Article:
• CD8+ T cells and macrophages regulate pathogenesis in a mouse model of Middle East respiratory syndrome

      Coleman, C.M.; Halasz, G.; Zhong, J.; Beck, S.E.; Matthews, K.L.; Venkataraman, T.; Rajagopalan, S.; Frieman, M.B. (American Society for Microbiology, 2017)
      Middle East respiratory syndrome coronavirus (MERS-CoV) is an important emerging pathogen that was first described in 2012. While the cell surface receptor for MERS-CoV has been identified as dipeptidyl peptidase 4 (DPP4), the mouse DPP4 homologue does not allow virus entry into cells. Therefore, development of mouse models of MERS-CoV has been hampered by the fact that MERS-CoV does not replicate in commonly available mouse strains. We have previously described a mouse model in which mDPP4 was replaced with hDPP4 such that hDPP4 is expressed under the endogenous mDPP4 promoter. In this study, we used this mouse model to analyze the host response to MERS-CoV infection using immunological assays and transcriptome analysis. Depletion of CD4+ T cells, CD8+ T cells, or macrophages has no effect on MERS-CoV replication in the lungs of infected mice. However, we found that depletion of CD8+ T cells protects and depletion of macrophages exacerbates MERS-CoV-induced pathology and clinical symptoms of disease. Overall, we demonstrate an important role for the inflammatory response in regulating MERS-CoV pathogenesis in vivo.
    • MERS-CoV spike nanoparticles protect mice from MERS-CoV infection

      Coleman, C.M.; Venkataraman, T.; Frieman, M.B. (Elsevier Ltd, 2017)
      The Middle East respiratory syndrome coronavirus (MERS-CoV) was first discovered in late 2012 and has gone on to cause over 1800 infections and 650 deaths. There are currently no approved therapeutics or vaccinations for MERS-CoV. The MERS-CoV spike (S) protein is responsible for receptor binding and virion entry to cells, is immunodominant and induces neutralizing antibodies in vivo, all of which, make the S protein an ideal target for anti-MERS-CoV vaccines. In this study, we demonstrate protection induced by vaccination with a recombinant MERS-CoV S nanoparticle vaccine and Matrix-M1 adjuvant combination in mice. The MERS-CoV S nanoparticle vaccine produced high titer anti-S neutralizing antibody and protected mice from MERS-CoV infection in vivo.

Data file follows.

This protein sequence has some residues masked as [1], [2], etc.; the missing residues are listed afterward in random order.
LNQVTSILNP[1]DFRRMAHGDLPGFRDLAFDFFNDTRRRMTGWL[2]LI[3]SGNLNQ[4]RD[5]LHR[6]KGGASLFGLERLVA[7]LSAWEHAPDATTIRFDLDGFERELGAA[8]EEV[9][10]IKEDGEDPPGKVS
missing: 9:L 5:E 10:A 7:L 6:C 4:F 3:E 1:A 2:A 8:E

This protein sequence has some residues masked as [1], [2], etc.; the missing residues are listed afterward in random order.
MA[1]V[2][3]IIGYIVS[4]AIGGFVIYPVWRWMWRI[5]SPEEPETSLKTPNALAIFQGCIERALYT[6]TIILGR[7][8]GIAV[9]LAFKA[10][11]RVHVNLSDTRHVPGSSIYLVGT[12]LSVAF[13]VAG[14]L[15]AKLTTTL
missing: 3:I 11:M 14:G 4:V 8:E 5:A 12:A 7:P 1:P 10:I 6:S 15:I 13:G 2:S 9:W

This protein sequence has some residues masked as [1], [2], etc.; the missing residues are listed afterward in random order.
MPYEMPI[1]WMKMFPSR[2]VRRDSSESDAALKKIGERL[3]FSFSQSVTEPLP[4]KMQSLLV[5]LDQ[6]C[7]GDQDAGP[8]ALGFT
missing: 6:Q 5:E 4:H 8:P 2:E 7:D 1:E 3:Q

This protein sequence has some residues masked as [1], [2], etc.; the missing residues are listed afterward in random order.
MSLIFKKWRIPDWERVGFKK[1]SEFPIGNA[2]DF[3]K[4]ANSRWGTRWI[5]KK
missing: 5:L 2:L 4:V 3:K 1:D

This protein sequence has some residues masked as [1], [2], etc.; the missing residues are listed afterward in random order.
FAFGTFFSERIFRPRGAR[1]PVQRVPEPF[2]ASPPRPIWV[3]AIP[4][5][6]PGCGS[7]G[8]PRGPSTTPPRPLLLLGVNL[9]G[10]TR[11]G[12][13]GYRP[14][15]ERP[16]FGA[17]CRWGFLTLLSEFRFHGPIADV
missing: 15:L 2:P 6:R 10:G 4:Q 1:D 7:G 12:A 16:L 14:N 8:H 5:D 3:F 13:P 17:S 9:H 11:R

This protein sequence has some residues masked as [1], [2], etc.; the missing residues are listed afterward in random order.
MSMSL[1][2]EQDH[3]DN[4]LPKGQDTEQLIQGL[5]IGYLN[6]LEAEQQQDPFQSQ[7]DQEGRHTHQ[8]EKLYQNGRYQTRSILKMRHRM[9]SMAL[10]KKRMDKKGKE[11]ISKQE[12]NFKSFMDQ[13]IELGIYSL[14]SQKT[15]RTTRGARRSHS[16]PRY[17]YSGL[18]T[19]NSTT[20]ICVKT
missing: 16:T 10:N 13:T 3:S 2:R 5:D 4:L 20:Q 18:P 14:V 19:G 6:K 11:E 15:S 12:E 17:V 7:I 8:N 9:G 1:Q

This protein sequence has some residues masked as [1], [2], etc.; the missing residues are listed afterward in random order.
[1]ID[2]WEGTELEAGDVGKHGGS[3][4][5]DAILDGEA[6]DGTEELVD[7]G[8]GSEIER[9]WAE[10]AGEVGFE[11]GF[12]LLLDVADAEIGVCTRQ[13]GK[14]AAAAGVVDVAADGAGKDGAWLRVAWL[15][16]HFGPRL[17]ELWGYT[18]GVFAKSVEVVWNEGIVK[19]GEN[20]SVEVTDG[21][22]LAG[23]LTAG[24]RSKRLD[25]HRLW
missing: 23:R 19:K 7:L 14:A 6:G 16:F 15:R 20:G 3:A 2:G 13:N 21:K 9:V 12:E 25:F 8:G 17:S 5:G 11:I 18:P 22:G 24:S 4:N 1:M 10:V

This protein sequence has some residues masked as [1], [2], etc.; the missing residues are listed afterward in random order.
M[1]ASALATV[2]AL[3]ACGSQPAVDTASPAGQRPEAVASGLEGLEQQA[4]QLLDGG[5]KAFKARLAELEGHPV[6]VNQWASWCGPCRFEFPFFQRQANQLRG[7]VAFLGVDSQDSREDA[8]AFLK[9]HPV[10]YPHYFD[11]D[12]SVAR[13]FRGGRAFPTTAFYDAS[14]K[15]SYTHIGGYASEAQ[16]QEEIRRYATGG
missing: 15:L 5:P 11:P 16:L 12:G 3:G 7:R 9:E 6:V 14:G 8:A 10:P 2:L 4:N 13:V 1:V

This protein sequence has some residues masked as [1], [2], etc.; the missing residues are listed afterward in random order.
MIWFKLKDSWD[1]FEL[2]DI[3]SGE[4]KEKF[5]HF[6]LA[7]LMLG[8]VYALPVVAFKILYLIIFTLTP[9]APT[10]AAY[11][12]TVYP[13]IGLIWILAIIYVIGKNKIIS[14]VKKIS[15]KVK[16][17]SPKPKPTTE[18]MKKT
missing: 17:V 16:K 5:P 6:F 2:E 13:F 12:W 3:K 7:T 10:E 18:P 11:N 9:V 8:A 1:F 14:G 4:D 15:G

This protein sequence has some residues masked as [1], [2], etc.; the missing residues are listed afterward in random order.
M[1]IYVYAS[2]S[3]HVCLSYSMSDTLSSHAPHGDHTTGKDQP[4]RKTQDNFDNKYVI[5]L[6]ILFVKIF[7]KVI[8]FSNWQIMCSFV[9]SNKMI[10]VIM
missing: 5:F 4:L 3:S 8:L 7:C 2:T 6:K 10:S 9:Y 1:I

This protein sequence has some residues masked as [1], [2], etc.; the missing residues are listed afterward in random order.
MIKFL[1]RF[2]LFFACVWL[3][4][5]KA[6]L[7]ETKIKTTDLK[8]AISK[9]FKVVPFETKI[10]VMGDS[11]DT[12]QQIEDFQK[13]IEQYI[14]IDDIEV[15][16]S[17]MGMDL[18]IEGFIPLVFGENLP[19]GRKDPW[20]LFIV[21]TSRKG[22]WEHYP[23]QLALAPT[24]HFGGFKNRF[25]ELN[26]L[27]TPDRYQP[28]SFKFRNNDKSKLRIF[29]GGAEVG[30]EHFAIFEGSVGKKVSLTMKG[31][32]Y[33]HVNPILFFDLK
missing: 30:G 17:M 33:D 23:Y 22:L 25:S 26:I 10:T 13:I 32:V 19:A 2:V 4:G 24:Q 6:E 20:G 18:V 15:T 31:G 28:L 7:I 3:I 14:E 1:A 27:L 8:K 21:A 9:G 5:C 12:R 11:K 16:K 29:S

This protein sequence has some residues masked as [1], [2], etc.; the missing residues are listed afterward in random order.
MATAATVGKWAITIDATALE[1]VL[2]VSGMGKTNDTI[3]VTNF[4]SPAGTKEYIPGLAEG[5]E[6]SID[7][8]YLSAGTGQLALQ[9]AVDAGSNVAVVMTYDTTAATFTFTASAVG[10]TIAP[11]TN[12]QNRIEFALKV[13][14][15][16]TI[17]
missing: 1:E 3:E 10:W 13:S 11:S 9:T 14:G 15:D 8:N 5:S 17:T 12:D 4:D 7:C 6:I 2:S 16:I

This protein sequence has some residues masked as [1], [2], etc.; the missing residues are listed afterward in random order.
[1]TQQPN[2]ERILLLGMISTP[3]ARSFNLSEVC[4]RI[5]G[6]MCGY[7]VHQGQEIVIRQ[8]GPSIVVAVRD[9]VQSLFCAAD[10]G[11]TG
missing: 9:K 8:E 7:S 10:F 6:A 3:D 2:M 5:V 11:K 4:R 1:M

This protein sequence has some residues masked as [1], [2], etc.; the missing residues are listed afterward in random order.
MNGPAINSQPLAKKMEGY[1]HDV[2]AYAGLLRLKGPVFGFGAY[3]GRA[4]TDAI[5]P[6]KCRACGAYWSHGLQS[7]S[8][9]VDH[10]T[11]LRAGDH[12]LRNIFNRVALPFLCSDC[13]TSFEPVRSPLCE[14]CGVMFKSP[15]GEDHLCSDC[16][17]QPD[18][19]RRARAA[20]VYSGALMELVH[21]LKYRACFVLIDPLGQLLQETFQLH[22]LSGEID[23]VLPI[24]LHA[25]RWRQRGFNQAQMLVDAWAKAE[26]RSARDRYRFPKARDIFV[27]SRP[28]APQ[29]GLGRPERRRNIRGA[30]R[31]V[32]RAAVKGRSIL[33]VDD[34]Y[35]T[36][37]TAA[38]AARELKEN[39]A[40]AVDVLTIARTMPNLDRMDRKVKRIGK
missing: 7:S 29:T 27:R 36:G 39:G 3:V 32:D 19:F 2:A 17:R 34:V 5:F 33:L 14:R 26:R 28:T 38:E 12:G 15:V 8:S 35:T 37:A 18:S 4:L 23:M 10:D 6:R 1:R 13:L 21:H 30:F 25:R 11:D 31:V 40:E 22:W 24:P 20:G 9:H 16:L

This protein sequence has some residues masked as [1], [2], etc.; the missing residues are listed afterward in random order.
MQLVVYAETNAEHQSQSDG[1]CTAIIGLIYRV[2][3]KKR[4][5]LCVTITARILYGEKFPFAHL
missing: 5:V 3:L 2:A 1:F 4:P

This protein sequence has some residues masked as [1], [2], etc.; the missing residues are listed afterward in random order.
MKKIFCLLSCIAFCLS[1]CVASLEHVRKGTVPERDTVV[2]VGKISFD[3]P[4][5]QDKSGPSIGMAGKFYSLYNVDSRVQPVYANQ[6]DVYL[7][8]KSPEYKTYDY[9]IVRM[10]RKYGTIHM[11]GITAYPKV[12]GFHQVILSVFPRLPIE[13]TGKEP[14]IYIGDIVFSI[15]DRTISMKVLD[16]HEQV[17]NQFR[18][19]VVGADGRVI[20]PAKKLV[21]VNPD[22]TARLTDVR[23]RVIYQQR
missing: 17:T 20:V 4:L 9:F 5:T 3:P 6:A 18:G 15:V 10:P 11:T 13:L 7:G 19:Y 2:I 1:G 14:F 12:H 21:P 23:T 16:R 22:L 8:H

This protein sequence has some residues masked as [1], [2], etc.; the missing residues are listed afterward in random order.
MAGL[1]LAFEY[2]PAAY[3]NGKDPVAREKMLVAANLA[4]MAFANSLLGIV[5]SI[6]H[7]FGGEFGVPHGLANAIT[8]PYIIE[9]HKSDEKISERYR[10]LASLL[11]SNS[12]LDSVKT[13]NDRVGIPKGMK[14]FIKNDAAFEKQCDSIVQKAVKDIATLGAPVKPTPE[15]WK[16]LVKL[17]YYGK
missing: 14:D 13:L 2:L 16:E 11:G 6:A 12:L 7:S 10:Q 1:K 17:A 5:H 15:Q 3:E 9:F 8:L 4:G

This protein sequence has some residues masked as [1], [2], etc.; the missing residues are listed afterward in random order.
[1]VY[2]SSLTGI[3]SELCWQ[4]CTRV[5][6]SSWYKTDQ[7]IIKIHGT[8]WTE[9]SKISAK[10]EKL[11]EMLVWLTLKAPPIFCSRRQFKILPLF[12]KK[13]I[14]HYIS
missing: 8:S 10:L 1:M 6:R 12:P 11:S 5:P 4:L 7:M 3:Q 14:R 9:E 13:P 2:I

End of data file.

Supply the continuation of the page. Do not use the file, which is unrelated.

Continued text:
• Overactive epidermal growth factor receptor signaling leads to increased fibrosis after severe acute respiratory syndrome coronavirus infection

      Venkataraman, T.; Coleman, C.M.; Frieman, M.B. (American Society for Microbiology, 2017)
      Severe acute respiratory syndrome coronavirus (SARS-CoV) is a highly pathogenic respiratory virus that causes morbidity and mortality in humans. After infection with SARS-CoV, the acute lung injury caused by the virus must be repaired to regain lung function. A dysregulation in this wound healing process leads to fibrosis. Many survivors of SARS-CoV infection develop pulmonary fibrosis (PF), with higher prevalence in older patients. Using mouse models of SARS-CoV pathogenesis, we have identified that the wound repair pathway, controlled by the epidermal growth factor receptor (EGFR), is critical to recovery from SARS-CoV-induced tissue damage. In mice with constitutively active EGFR [EGFR(DSK5) mice], we find that SARS-CoV infection causes enhanced lung disease. Importantly, we show that during infection, the EGFR ligands amphiregulin and heparin-binding EGF-like growth factor (HB-EGF) are upregulated, and exogenous addition of these ligands during infection leads to enhanced lung disease and altered wound healing dynamics. Our data demonstrate a key role of EGFR in the host response to SARS-CoV and how it may be implicated in lung disease induced by other highly pathogenic respiratory viruses.
    • Repurposing of clinically developed drugs for treatment of Middle East respiratory syndrome coronavirus infection

      Coleman, C.M.; Venkataraman, T.; Frieman, M.B. (American Society for Microbiology, 2014)